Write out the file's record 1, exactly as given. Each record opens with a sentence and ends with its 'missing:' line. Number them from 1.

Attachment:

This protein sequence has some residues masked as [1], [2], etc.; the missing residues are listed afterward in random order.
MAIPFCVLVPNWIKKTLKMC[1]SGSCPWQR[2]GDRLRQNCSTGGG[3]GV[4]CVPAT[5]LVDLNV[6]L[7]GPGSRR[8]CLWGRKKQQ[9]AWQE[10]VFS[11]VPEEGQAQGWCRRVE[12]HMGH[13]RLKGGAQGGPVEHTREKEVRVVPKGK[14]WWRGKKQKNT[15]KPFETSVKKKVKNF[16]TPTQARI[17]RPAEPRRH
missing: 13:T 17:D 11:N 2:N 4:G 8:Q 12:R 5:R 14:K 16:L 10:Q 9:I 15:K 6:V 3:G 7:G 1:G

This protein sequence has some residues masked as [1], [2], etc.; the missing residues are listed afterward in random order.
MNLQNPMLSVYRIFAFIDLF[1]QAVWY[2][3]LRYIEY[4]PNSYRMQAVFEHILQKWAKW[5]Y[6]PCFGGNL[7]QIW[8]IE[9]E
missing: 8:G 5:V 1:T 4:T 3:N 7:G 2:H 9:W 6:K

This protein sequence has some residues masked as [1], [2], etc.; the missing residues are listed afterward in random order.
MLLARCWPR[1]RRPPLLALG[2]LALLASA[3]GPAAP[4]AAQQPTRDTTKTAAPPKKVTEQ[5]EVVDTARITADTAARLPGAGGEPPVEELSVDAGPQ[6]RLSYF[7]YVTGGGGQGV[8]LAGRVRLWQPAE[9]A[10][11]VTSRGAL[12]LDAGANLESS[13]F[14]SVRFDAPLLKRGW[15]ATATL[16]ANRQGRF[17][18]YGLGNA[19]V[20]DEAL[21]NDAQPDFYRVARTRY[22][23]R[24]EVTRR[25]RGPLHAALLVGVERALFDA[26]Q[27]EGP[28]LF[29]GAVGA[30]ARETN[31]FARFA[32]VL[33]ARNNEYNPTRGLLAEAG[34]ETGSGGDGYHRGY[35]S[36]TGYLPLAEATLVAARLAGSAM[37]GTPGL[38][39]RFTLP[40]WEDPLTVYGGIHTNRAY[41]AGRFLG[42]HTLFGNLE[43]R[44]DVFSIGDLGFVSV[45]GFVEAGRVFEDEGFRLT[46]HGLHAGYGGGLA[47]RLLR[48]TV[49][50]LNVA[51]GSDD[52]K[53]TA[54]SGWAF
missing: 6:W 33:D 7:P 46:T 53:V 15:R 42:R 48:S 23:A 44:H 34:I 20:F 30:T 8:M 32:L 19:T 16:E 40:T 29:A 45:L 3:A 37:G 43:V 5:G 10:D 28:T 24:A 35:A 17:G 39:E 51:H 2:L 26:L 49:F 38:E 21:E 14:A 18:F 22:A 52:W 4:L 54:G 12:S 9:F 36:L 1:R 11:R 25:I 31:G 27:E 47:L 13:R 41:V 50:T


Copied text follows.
This protein sequence has some residues masked as [1], [2], etc.; the missing residues are listed afterward in random order.
MAIPFCVLVPNWIKKTLKMC[1]SGSCPWQR[2]GDRLRQNCSTGGG[3]GV[4]CVPAT[5]LVDLNV[6]L[7]GPGSRR[8]CLWGRKKQQ[9]AWQE[10]VFS[11]VPEEGQAQGWCRRVE[12]HMGH[13]RLKGGAQGGPVEHTREKEVRVVPKGK[14]WWRGKKQKNT[15]KPFETSVKKKVKNF[16]TPTQARI[17]RPAEPRRH
missing: 13:T 17:D 11:N 2:N 4:G 8:Q 12:R 5:R 14:K 16:L 10:Q 9:I 15:K 6:V 3:G 7:G 1:G